metonymy

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metonymy

 [mĕ-ton´ĭ-me]
a disturbance of language seen in schizophrenia in which an inappropriate but related term is used instead of the correct one.

me·ton·y·my

(mĕ-ton'i-mē)
Imprecise or circumscribed labeling of objects or events, characteristic of the language disturbance of people with schizophrenia; e.g., the patient speaks of having had a "menu" rather than a "meal."
[meta- + G. onyma, name]

metonymy

(mĕ-tŏn′ĭ-mē) [Gr. meta, after, beyond, over, + onyma, name]
1. In rhetoric, a figure of speech in which one word is used for another, related one (e.g., “crown” for “king, ” “queen, ” “monarch, ” or “sovereign”).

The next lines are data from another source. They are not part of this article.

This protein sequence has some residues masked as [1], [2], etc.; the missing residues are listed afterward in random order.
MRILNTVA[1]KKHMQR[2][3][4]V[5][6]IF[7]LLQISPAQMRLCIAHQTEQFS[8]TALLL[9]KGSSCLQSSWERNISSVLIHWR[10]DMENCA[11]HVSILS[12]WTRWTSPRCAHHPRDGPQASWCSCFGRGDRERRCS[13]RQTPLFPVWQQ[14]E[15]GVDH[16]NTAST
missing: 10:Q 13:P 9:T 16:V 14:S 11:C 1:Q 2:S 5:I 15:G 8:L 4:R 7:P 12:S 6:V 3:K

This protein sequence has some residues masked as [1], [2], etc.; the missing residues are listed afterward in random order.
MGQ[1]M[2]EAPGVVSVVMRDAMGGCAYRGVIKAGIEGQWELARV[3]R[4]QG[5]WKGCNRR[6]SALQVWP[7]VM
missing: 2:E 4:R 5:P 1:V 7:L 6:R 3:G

2. In psychiatry, mental confusion exhibited in some schizophrenic disorders in which an imprecise but loosely related term is used for the correct one (e.g., “rifle” for “war, ” or “apple” for “ball”).
References in periodicals archive ?
Hay que subrayar que aqui esta empleando terminologia gramatical, mientras que en el prefacio que estamos analizando aplica el termino filosofico: denominatio, aunque el objeto de la explicacion sea el mismo.
240: "Imo nulla datur denominatio adeo extrinseca ut non habeat intrinsecam pro fundamento".
According to Scotus, "god" can be designated man denominatively -- by denominatio, in rhetoric defined as "the substitution of the name of an object for that of another to which it has some relation, as the name of the cause for that of the effect, [or] of the property for that of the substance, [as in] .